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You Aren't a Total Kook if You Oppose Common Core

November 4, 2013 in Economics

By Neal McCluskey

Neal McCluskey

Just about anyone who opposes the Common Core national curriculum standards, under serious reexamination in Florida right now, is either a kook or a goof. That, at least, is the impression an impartial observer would get from listening to Core supporters.

But the reality is quite the opposite: education thinkers from across the political spectrum are taking on — and apart — the Core.

There is an extremely well-informed opposition to the Core, and dismissing opponents as loony does children no service.”

In the face of powerful and growing grassroots concern, there is a major effort underway to paint Core opposition as grounded in “misinformation” and plain old craziness. For instance, former governor Jeb Bush, arguably the Core’s greatest champion, has repeatedly questioned the motives and knowledge of Core opponents. Recently, he accused them of employing conspiracy theories, and several months ago he berated the Republican National Committee for voting to condemn the Core “based on no information.”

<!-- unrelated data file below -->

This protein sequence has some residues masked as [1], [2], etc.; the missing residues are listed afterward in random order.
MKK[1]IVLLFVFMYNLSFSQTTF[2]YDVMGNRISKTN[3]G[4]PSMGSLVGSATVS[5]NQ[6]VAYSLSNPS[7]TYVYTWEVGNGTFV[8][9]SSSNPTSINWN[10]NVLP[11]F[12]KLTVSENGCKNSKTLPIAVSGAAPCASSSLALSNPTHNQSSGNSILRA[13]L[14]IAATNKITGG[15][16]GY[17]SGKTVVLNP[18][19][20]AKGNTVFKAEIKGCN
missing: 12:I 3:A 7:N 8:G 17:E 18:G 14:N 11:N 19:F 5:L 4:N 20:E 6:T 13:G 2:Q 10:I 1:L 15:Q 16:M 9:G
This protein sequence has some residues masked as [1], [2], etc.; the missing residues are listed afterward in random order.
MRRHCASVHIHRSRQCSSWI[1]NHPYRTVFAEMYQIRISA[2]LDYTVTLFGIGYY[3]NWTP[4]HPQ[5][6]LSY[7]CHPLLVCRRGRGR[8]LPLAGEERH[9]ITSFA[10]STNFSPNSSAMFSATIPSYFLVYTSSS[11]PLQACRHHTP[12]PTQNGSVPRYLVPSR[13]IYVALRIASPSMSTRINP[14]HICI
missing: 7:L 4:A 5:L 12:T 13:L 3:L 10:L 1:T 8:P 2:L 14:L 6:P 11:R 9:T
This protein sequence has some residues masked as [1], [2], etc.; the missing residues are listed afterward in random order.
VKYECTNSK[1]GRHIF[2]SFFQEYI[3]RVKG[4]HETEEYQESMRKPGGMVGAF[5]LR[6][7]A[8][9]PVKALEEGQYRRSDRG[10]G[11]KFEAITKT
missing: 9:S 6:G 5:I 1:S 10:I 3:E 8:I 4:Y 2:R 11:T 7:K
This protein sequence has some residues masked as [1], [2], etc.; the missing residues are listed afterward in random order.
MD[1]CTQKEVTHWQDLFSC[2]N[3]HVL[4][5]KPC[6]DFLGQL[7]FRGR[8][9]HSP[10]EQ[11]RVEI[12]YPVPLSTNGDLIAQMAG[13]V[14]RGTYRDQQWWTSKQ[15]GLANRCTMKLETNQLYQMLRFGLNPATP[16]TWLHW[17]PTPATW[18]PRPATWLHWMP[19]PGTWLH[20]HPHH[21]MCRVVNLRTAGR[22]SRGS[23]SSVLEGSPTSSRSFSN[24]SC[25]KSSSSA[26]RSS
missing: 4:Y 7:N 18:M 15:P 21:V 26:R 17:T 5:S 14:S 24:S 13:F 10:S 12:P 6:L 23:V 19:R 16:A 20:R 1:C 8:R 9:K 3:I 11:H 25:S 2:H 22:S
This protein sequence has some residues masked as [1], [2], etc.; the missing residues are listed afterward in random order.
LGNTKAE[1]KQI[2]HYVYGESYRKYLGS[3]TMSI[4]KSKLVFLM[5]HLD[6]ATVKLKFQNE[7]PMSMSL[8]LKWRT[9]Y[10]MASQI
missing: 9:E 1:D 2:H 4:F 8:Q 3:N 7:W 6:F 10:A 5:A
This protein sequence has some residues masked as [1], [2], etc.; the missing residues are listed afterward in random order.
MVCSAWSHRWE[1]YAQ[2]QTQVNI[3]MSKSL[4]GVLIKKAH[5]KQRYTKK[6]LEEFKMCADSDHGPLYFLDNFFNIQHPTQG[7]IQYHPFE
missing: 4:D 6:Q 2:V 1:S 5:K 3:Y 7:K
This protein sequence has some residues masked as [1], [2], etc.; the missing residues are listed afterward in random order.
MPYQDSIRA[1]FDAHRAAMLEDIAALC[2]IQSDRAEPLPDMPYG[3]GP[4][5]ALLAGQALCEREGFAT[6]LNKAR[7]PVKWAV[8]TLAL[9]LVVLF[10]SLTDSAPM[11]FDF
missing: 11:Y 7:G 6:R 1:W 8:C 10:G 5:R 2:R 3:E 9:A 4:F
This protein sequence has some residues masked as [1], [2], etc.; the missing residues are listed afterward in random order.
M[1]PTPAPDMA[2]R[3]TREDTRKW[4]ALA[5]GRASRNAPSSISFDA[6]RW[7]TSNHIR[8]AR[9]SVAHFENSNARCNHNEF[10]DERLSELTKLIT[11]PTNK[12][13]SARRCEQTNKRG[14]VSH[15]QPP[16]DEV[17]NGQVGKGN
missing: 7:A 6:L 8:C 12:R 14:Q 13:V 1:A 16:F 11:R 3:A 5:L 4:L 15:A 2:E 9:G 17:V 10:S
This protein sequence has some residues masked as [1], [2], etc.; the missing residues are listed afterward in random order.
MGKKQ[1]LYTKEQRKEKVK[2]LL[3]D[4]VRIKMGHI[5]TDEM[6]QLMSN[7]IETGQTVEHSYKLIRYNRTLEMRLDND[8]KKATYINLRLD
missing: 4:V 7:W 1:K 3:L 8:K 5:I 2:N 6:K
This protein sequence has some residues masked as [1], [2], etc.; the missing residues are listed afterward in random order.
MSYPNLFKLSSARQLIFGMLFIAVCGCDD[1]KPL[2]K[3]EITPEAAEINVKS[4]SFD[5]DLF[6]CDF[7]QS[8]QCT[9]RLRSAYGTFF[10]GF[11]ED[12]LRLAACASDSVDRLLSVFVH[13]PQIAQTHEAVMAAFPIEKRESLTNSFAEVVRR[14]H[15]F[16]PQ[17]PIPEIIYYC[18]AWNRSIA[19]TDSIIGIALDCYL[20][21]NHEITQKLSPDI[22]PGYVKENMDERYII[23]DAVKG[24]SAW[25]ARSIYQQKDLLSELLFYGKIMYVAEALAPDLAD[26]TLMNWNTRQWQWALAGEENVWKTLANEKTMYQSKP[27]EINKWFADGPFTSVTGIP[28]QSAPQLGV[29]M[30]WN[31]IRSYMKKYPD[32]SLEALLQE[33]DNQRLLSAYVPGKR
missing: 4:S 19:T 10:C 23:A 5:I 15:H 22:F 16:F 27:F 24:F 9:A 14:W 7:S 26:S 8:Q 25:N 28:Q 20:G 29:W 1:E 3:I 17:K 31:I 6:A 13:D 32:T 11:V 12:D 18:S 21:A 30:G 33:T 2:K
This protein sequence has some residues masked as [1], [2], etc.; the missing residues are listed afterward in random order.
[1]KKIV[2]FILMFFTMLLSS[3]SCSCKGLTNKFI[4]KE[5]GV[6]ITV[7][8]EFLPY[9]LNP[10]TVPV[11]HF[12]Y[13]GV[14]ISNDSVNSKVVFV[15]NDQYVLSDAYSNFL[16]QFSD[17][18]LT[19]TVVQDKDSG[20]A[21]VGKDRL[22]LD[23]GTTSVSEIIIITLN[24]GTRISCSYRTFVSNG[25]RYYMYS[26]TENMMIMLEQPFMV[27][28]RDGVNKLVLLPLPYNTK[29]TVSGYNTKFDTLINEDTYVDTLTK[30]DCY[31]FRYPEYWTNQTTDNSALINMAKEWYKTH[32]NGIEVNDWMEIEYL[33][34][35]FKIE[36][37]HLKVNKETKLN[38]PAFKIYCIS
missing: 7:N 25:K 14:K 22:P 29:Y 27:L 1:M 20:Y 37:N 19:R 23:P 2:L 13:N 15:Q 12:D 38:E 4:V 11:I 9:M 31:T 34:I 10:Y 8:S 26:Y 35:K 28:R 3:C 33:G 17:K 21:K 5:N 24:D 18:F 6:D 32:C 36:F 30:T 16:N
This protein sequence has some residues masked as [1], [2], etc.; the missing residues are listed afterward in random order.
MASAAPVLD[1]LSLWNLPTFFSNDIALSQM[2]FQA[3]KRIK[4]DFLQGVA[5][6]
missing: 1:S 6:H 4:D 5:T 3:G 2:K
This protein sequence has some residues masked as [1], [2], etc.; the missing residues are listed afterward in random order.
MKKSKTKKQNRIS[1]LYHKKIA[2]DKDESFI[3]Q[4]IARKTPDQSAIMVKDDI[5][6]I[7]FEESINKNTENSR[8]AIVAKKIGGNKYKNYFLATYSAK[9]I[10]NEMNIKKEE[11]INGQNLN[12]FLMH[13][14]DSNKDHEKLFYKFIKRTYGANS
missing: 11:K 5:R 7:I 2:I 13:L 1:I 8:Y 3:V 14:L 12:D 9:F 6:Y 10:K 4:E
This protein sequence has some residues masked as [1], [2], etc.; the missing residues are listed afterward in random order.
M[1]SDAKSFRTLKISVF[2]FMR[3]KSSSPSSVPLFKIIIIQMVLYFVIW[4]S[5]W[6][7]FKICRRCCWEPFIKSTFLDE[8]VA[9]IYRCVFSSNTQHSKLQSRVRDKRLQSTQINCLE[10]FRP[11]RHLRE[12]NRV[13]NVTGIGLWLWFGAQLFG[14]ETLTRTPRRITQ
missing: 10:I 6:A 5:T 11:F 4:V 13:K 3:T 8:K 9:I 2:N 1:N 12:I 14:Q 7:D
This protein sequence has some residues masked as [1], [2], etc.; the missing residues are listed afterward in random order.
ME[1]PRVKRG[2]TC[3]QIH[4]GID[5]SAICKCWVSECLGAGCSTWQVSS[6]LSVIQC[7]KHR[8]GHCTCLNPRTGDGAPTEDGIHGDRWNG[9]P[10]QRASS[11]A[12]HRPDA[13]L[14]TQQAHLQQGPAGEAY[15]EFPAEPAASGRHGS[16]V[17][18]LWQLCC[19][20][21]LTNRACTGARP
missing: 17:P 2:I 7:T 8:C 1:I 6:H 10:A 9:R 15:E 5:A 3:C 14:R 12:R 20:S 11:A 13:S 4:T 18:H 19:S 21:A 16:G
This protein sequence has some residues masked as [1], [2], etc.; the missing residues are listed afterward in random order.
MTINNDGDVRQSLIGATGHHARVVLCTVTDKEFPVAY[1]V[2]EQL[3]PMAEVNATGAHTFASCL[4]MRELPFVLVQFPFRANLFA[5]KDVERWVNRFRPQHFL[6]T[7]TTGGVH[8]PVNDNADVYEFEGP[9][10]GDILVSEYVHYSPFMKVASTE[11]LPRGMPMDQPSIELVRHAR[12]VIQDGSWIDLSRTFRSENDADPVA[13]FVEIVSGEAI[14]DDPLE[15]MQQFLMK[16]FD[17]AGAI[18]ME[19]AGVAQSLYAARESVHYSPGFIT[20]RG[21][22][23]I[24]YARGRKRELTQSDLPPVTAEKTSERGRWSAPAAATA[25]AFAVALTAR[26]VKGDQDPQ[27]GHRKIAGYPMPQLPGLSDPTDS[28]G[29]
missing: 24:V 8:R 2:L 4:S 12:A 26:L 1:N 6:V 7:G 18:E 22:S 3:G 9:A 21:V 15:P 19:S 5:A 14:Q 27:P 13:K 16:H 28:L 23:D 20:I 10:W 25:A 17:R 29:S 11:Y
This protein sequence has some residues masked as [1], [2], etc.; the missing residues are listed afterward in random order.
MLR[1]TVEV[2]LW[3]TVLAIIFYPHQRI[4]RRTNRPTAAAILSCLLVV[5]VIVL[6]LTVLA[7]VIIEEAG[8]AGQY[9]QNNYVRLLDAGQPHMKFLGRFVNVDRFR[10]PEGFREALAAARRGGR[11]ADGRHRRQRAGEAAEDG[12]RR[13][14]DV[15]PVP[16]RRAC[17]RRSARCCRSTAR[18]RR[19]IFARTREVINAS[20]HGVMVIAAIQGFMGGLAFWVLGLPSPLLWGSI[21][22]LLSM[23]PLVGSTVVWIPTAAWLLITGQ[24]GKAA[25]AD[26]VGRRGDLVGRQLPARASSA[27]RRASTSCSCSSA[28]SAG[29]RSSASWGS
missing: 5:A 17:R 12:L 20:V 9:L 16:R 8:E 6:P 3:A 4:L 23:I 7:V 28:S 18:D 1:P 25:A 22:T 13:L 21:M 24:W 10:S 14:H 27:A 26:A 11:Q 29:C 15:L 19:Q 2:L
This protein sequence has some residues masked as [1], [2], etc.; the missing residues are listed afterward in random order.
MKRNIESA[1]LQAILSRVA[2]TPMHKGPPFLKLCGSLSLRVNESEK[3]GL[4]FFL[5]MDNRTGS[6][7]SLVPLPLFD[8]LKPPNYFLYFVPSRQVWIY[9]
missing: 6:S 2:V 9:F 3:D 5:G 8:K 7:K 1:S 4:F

Mr. Bush is not alone. In a recent oped, Michael J. Petrilli and Michael Brickman of the Thomas B. Fordham Institute characterized Core opponents as a “small but vocal minority of conservatives” coupled with a bit of “the far left.” In other words: scary fringe types.

Like in every group, there are some Core opponents who say outlandish things, but that is the exception, not the rule. Much more important is the diverse group opposing the Core who are the exact opposite of the “kook” stereotype: education experts.

The Common Core is opposed by scholars at leading think tanks on the right and the left, including the Heritage Foundation, the Hoover Institution, the Brookings Institution and the Cato Institute. My research has shown that there is essentially no meaningful evidence that national standards lead to superior educational outcomes.

Hoover Institution Senior Fellow Eric Hanushek, an education economist and supporter of standards-based education reform, has reached a similar conclusion, recently writing: “We currently have very different standards across states, and experience from the states provides little support for the argument that simply declaring more clearly what we want children to learn will have much impact.”

Hanushek’s conclusion dovetails nicely with Common Core opposition from Tom Loveless, a scholar at the left-leaning Brookings Institution. In 2012, Loveless demonstrated that moving to national standards would have little, if any, positive effect because the performance of states has very little connection to the rigor or quality of …read more

Source: OP-EDS

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